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PowerPoint presentations are a valuable tool for educating the public
about invasive plants. The files can be downloaded and used by educators
in group settings or simply viewed by people wanting a better understanding
of invasive plants. Photos and graphics enhance the presentations, reinforcing
the message of the presentation.
In order to use PowerPoint presentations on the web, it is important to
minimize the file size to decrease the download time and save space on
the server. There are two aspects to accomplishing this: minimizing image
size and bypassing the template features.
Generally, photos are digitized at a resolution of 300 dpi (dots per
inch) or more. The newer digital cameras frequently create huge image
sizes due to their high resolutions. This is great for print media, but
images intended to be viewed onscreen should be no more than 96 dpi (72
dpi is a common default size). The eye cannot perceive resolutions greater
than 96 when viewed onscreen. Many graphics designed for printing are
also very large files and need to be reduced.
The file size of your PowerPoint presentation can be roughly estimated
by adding up the file sizes of the images in the presentation. If you
have 20 images that are about 100 KB in size, your file size will be at
least 2 MB. If those same 20 image are 800 KB, the file size is at least
The usual file formats for the web are JPEG (or JPG) and GIF. Do not
use bitmaps (BMP) since they cannot be viewed from a browser without special
software. TIFF format are usually (but not always) too large. JPG is best
for images with many colors. GIFs are used for fewer colors or when a
transparent background is needed. Do not create too many incremental copies
if your file is JPEG. Each time you copy a JPEG, resolution is lost and
it starts to look fuzzy. This is called the lossy effect. GIF files are
lossless and do not lose resolution
In order to change the size of an image, you need to have some sort of
image editing software. Common choices are: Adobe PhotoShop, Macromedia
Fireworks, Kodak Imaging, or other software bundled with cameras and scanners.
Follow the instructions included with your software for Resizing. Always
save your original image and create a copy when resizing. Sometimes changing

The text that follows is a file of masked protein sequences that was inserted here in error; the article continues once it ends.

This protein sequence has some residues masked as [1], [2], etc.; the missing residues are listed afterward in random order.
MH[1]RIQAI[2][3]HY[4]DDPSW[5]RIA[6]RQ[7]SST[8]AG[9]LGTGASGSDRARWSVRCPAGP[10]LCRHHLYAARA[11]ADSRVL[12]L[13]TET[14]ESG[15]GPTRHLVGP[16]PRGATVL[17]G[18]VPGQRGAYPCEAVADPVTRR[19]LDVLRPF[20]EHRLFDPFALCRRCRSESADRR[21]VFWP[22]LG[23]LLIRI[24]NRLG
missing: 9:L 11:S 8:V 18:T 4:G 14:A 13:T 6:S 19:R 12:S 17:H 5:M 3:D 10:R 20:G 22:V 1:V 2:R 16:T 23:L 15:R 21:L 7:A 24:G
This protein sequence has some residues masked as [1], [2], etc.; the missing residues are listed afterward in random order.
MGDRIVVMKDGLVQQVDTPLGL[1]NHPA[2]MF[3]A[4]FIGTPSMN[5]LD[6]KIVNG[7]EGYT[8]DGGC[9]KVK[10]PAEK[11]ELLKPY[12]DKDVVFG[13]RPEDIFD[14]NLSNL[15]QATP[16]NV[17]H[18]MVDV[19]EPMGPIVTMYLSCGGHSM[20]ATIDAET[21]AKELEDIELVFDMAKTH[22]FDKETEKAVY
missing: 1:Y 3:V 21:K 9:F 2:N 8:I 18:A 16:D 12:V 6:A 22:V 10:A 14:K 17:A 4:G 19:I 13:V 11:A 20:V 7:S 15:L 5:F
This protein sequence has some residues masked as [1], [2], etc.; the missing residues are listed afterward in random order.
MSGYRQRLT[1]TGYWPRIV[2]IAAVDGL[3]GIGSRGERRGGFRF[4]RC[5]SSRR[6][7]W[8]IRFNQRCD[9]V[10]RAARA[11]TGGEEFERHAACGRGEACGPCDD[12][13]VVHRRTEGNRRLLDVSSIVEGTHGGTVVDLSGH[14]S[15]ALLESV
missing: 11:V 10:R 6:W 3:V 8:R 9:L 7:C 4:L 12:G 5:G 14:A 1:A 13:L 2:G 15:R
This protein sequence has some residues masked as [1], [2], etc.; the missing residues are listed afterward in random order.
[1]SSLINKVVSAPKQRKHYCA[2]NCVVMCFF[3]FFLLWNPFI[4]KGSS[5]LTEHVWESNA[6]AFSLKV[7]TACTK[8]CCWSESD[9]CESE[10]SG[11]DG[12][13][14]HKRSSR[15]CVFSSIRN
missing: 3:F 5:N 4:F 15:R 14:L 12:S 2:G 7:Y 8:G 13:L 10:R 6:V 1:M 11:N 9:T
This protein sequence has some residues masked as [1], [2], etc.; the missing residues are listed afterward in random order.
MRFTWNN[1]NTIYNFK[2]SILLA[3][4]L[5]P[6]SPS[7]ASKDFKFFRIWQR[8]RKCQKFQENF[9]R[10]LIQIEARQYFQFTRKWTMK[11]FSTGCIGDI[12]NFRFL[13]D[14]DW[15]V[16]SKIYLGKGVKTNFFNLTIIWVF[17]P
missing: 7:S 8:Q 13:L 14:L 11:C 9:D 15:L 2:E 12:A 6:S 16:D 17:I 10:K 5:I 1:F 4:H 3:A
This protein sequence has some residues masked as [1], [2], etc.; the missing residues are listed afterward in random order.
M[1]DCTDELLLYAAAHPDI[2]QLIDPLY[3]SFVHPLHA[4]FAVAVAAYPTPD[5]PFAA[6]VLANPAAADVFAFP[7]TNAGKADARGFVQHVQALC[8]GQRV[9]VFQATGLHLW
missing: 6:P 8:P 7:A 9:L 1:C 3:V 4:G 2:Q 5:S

the resolution is a separate operation from changing the image size. In
these situations, when you reduce the resolution without changing the
image size, the program compensates by increasing the size of the image.
Suddenly, your 4x6 image is 22x30 inches. You must go back in and reduce
the file size to about 6 x 9 inches for a full PowerPoint page.
Note: Simply resizing a photo from within PowerPoint does not
change the file size. In fact, the file will be larger because PowerPoint
keeps track of the original image size in case you want to go back to
Microsoft attempts to make its software easy to use. In PowerPoint, there
are several slide templates to make creating the presentation less time-consuming.
However, there is a price paid in file size if you use these templates.
Use Design Templates with caution. A PowerPoint (Office 2000 version)
file with one blank slide is 8 KB. The same blank slide with the Strategic
Design Template is 156 KB! Multiply that by the number of slides in your
presentations. This difference varies depending on the template used.
Using the Soaring template, the file is 22 KB.
Make sure you save the file under the correct version of PowerPoint.
Saving under a previous version can increase the file size geometrically.
For instance, the Strategic Design Template file from above, saved as
a previous version, is 2,396 KB!
In some versions of PowerPoint, the file size increases with the use
of the layout templates (those are the ones with text boxes and image
placeholders already arranged for you). Do not use these unless your slide
exactly matches the template. Use a blank slide instead.
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